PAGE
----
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Rice: Global Networks and New Histories. Edited by Francesca Bray, Peter A. Coclanis, Edda Fields-Black, and Dagmar Schaefer. Cambridge University Press, 2015. Pp. xxi, 436. $99.00, cloth.

Published online by Cambridge University Press:  12 June 2017

Carol H. Shiue*
Affiliation:
University of Colorado, Boulder
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Abstract

Type
Reviews of Books
Copyright
Copyright © The Economic History Association 2017 

This is a working group book that emerged from a workshop on “New Histories of Rice” held in March 2011. The scope of topics and the disciplines covered in the 15 chapters are impressively broad—the editors and the authors of the chapters are from departments of history, social anthropology, Chinese studies, African studies, social science, environmental studies, economic history, plant breeding, and agrarian development. Most of the authors are affiliated with universities, but several researchers are from scientific institutions (e.g., Max Planck Institute for the History of Science, Louis Bolk Institute, and the Smithsonian Tropical Research Institute).

All told, the chapters traverse roughly three centuries and four continents: Africa, the Americas, Europe, and Asia. The periods, however, do not overlap neatly across regions or countries. And those expecting uniformity in methodology will not find it. Some of the chapters are written in the style of a case study, while others are summaries that synthesize what is known while reflecting on more recent trends, and yet other chapters introduce scholarship on the domestication and the genetic mapping of different varieties of rice.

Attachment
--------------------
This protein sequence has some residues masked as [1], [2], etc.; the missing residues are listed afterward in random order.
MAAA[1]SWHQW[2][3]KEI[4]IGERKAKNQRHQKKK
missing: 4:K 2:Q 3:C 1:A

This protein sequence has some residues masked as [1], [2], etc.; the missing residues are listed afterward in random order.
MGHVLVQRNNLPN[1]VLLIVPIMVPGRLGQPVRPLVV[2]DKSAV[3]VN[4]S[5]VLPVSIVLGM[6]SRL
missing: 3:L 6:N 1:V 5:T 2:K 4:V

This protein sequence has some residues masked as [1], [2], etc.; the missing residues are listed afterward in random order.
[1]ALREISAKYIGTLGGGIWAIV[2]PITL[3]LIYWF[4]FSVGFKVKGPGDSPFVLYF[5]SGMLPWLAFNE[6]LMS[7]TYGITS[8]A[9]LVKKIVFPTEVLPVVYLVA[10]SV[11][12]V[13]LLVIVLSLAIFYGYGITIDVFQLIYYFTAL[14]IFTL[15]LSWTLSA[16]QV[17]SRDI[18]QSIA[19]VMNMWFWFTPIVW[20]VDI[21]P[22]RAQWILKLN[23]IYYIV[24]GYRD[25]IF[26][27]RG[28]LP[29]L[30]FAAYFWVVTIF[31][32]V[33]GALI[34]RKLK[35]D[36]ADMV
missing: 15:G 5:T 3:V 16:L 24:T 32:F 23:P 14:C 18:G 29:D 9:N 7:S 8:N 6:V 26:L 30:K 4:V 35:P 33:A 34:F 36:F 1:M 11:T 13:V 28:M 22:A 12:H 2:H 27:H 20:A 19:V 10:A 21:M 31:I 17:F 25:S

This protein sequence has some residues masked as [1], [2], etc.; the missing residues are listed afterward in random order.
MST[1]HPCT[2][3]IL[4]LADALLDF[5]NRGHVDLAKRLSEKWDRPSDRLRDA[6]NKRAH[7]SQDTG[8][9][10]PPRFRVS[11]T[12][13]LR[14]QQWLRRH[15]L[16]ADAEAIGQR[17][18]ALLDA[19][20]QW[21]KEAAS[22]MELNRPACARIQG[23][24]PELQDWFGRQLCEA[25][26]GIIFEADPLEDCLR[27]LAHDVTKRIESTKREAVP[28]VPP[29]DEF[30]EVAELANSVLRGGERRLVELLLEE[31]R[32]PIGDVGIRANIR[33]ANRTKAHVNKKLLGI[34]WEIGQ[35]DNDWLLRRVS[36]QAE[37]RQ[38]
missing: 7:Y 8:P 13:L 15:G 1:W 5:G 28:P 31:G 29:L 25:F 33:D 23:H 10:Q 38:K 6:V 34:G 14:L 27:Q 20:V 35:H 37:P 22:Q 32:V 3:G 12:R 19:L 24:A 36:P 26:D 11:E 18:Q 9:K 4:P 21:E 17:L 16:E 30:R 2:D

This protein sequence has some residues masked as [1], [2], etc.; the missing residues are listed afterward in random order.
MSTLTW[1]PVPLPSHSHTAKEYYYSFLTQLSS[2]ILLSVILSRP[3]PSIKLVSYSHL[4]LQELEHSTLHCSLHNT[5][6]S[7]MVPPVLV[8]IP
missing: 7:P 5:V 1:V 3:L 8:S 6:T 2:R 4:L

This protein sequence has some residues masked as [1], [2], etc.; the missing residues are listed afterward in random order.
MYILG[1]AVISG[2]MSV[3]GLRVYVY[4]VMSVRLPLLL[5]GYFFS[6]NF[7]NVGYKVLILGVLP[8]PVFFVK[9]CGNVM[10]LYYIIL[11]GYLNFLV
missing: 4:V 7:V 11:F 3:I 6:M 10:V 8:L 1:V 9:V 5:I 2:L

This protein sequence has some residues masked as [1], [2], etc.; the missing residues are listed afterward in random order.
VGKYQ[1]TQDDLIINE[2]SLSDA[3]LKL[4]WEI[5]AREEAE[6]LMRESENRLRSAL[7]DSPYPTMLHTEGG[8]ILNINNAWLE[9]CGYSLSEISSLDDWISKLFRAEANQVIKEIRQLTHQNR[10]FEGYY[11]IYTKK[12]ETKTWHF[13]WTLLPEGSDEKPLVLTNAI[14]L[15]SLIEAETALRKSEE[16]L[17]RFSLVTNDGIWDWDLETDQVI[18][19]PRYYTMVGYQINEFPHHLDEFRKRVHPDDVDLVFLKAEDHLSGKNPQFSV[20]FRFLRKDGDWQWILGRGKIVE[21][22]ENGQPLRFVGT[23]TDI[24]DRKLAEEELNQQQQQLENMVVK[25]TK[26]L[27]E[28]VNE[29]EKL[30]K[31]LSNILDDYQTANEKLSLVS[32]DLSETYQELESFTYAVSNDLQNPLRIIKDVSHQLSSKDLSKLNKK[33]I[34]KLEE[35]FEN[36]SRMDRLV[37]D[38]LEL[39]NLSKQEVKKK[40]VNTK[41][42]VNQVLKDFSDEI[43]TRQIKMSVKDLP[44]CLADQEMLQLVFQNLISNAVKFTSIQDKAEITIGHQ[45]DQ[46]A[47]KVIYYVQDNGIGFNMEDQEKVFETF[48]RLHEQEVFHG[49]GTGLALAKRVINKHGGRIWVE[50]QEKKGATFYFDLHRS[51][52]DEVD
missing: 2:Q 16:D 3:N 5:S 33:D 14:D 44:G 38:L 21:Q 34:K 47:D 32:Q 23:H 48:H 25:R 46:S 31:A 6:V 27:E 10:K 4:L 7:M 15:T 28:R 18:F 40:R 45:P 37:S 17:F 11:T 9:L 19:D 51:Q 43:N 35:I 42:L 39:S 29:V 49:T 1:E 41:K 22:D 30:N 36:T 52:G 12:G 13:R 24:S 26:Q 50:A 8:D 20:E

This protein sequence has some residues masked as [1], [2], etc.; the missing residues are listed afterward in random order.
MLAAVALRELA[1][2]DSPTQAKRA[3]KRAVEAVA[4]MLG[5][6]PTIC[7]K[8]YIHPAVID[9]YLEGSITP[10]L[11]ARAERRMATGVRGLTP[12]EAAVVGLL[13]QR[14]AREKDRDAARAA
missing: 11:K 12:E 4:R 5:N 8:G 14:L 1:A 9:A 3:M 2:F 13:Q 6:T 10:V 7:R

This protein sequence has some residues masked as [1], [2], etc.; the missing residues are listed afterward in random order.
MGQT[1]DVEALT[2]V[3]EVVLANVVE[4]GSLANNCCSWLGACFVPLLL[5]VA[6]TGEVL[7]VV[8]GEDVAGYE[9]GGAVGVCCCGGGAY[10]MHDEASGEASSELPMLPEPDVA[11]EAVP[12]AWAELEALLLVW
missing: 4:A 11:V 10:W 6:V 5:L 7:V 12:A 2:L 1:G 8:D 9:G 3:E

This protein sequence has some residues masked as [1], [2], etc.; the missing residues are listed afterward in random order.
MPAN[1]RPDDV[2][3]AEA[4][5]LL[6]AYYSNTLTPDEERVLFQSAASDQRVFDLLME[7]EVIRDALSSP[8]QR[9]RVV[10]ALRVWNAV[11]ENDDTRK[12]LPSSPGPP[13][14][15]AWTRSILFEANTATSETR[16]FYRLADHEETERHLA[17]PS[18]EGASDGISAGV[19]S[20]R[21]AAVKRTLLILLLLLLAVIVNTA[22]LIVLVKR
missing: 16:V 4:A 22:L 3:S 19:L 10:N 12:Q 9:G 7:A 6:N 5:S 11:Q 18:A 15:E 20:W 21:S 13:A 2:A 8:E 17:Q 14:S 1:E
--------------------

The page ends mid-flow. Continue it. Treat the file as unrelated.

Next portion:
Rice, we are told on the book jacket, is food to half of the world's population. It is planted, genetically modified through selection and experimentation, traded, consumed; it is taxed, allocated, controlled by communities, and governments. What can a comparison of all the different ways in which rice has been used reveal? What can a reader learn from this diverse set of papers and their different approaches? The book is not easy to read from cover to cover because of the very many different perspectives that are included. Setting the work of specialists in proximity does not in itself create a cohesive, interdisciplinary work. If, however, the chapters are read with an eye towards learning about a different region of the world, the chapters demonstrate how the problem of producing rice has been solved in a myriad of different ways. Taken together, the evidence might allow us to see how certain deeply ingrained assumptions do not sit quite right in a different context, and in the process, help to inspire new questions. The book is perhaps most useful for those specialists who know very well a certain area of the literature or a certain region, because these are probably the same people who will be most surprised at the amount of global variation beyond their own turf.